Univesity to study panto.

  User-1159794 08:46 24 Jun 2007

University drama experts have been given £525,000 of taxpayers money to study pantomimes.

The team from Glasgow University will focus on the history and impact of the popular shows,as well as their appeal to Scots audiences.

Paul Maloney,the projects research fellow said: “In Scotland, pantomime has always been seen as part of the country's rich and vibrant theatre tradition.”

Scots comedian Elaine C Smith,who used her years of panto experiences as the basis of her BA university thesis said: “There is something about pantomime which is incredibly unifying. In the same row you can see a doctor, a pensioner, a lawyer, a toilet cleaner and a teacher.”

A couple of questions here:
1.How can she tell the occupations of the people in the row.
2.Do these same folk not usually have kids in tow.

Are well, its good to see tax money being well spent .

  Fruit Bat /\0/\ 09:53 24 Jun 2007

"Are well, its good to see tax money being well spent."

Oh no it isn't

Oh yes it is

Oh no it isn't

Sorry got carried away there fore a moment.


  Monoux 10:29 24 Jun 2007

Shame his name was Paul Maloney and not Baloney which is what this research is a load of

  User-1159794 10:44 24 Jun 2007

Fruit Bat /\0/
I did not succumb to the temptation.
I am glad to see you did.

  Kate B 15:03 24 Jun 2007

That's a tiny amount of money in the great scheme of things, and panto is a valid art form to study. It's got a rich history that would be really interesting to look at properly and analyse. Good for them, I hope they publish their research as I'd like to read it.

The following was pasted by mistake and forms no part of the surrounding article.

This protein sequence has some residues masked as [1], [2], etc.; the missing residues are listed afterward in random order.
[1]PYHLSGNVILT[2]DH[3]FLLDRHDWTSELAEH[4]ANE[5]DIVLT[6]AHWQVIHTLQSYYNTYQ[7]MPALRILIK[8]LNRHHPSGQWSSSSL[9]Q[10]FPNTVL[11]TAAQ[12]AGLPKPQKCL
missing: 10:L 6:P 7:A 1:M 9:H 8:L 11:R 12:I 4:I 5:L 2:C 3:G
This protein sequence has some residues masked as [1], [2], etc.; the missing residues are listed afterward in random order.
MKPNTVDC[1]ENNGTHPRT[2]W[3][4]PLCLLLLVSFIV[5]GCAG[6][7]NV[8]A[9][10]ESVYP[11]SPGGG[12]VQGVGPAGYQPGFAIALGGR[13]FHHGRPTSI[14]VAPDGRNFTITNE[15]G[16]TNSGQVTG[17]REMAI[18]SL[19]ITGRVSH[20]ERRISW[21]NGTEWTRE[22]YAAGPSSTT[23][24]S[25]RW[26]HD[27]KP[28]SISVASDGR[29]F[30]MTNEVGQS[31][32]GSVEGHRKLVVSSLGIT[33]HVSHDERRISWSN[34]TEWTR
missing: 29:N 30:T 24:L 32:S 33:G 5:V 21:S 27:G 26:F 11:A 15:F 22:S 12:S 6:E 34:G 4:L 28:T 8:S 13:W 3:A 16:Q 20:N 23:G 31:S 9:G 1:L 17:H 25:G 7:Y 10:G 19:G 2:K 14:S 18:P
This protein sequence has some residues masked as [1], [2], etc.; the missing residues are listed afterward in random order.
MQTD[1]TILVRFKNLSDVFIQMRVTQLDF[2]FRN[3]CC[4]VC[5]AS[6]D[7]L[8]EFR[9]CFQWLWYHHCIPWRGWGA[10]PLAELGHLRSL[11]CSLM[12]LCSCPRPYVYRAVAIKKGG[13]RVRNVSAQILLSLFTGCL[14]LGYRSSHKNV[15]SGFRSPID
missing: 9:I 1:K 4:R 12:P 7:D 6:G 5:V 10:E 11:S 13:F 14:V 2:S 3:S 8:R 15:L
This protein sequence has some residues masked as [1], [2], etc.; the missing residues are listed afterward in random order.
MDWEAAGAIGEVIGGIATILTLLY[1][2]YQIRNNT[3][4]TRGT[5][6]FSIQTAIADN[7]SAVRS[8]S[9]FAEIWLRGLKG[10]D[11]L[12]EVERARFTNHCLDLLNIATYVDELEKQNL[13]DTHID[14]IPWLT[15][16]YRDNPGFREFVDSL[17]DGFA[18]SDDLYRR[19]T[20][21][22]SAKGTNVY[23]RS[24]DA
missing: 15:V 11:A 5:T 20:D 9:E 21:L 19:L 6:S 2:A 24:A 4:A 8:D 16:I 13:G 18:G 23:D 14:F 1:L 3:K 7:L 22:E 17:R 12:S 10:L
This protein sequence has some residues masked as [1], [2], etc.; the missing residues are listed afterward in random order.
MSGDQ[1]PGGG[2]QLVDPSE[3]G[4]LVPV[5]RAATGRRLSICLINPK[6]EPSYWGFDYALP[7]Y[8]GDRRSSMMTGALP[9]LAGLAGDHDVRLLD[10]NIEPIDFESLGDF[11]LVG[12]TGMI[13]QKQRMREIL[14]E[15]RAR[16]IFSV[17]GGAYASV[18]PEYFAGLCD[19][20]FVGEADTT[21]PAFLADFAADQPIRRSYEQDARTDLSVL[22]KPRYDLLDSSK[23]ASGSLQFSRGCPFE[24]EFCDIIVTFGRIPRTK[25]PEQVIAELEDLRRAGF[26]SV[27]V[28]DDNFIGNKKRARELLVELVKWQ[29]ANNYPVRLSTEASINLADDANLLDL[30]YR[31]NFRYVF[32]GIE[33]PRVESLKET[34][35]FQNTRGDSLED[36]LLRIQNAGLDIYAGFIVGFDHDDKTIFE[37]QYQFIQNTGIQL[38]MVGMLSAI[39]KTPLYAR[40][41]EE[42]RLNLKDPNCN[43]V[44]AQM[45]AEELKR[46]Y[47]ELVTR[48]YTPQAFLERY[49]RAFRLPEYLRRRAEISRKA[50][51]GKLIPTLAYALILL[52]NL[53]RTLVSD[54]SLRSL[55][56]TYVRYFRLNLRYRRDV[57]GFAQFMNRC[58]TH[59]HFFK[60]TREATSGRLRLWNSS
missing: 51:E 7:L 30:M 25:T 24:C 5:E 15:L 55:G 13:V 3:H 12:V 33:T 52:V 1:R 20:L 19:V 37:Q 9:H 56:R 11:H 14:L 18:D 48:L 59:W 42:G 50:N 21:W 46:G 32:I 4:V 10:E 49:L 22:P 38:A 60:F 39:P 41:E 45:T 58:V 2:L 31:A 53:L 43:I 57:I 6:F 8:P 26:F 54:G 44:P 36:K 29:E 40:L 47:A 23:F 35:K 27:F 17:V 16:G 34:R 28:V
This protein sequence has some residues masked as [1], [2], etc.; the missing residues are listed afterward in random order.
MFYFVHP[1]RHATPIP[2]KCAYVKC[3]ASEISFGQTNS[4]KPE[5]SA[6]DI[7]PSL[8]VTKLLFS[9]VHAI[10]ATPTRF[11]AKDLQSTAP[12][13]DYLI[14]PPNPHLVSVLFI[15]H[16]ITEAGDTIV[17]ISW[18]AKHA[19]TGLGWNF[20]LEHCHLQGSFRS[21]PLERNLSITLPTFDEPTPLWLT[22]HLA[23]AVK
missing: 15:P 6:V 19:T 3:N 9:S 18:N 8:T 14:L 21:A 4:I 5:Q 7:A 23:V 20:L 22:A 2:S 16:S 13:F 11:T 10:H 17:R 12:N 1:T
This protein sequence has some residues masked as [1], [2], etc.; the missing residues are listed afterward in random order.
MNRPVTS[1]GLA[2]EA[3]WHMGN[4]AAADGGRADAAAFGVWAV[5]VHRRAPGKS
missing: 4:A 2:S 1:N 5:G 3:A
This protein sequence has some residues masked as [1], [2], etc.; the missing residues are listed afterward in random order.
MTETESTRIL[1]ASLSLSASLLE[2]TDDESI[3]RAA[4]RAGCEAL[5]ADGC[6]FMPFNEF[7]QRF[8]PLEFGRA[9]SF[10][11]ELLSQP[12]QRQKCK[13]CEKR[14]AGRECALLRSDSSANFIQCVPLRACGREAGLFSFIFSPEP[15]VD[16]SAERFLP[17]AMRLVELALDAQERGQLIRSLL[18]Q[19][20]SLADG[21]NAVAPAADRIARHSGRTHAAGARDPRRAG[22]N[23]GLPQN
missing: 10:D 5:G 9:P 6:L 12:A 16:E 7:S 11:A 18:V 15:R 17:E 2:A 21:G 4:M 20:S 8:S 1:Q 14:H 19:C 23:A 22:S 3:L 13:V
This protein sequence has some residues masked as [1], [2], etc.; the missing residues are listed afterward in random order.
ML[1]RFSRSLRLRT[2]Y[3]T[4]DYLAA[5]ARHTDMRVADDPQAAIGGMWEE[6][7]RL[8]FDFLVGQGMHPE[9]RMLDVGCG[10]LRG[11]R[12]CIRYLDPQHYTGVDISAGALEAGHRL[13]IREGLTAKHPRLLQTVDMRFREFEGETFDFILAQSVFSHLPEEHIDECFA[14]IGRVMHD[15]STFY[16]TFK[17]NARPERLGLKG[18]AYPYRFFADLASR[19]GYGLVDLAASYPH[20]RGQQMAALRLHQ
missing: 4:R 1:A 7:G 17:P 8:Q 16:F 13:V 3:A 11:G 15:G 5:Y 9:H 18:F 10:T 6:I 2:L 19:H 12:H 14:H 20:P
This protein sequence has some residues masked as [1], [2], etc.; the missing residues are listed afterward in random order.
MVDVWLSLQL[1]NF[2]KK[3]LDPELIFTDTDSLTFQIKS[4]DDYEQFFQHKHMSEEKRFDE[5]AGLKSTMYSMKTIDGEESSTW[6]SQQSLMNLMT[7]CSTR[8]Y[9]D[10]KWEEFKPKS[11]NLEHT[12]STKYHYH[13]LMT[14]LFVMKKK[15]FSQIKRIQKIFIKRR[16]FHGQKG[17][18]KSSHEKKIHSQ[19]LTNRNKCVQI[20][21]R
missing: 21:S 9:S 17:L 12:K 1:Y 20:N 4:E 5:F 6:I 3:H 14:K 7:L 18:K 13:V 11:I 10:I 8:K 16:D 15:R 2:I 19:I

Fruit Bat /\0/\ 15:57 24 Jun 2007

1.How can she tell the occupations of the people in the row.

a doctor, (white coat and stethoscope)
a pensioner, (waving her walking stick and booing at the Grand Vizir)
a lawyer, (forgot to take his wig off after asking the Judge for a recess{so he could see the show})
a toilet cleaner (great thing for taking to a panto, a loo brush)
and a teacher. (cap and gown, welding a cane, and throwing chalk sticks at the baddie)

2.Do these same folk not usually have kids in tow.

What and spoil a good afternoon out?


  User-1159794 17:11 24 Jun 2007

lol. Fruit Bat /\0/
Kate B, whatever.

  Kate B 17:15 24 Jun 2007

I don't think there's any need to be rude or dismissive about my post. You obviously don't think there's value in studying dramatic forms; I do. I wasn't rude to you.

  Quickbeam 09:26 25 Jun 2007

They could just ask some people that attend...

  Quickbeam 09:33 25 Jun 2007

They could just have asked some people that attend...

1. It,s hilariously funny.
2. The humour appeals to the age group minus 1 year to plus 101 years.
3. The audience like to participate... oh, yes we do!
4. It's great for when the kids have got bored with all the Christmas pressents by Boxing day afternoon.

Please sent my £525,000 cheque to 'Quickbeam c/o Entwood'.

  Kate B 09:33 25 Jun 2007

Well, there's the history of the form, for a start - where it comes from, how it's evolved into the style we know now; where the stories come from, the audience conventions, the stuff about cross-dressing, which I imagine is a relic of the days when all actors were men; the audience involvement, the way panto is used as a vehicle by celebs, why is it only at Christmas, etc etc - lots to research, and very interesting, I'd say. It's quite an old-fashioned entertainment form and it would be interesting to research why it's still so popular.

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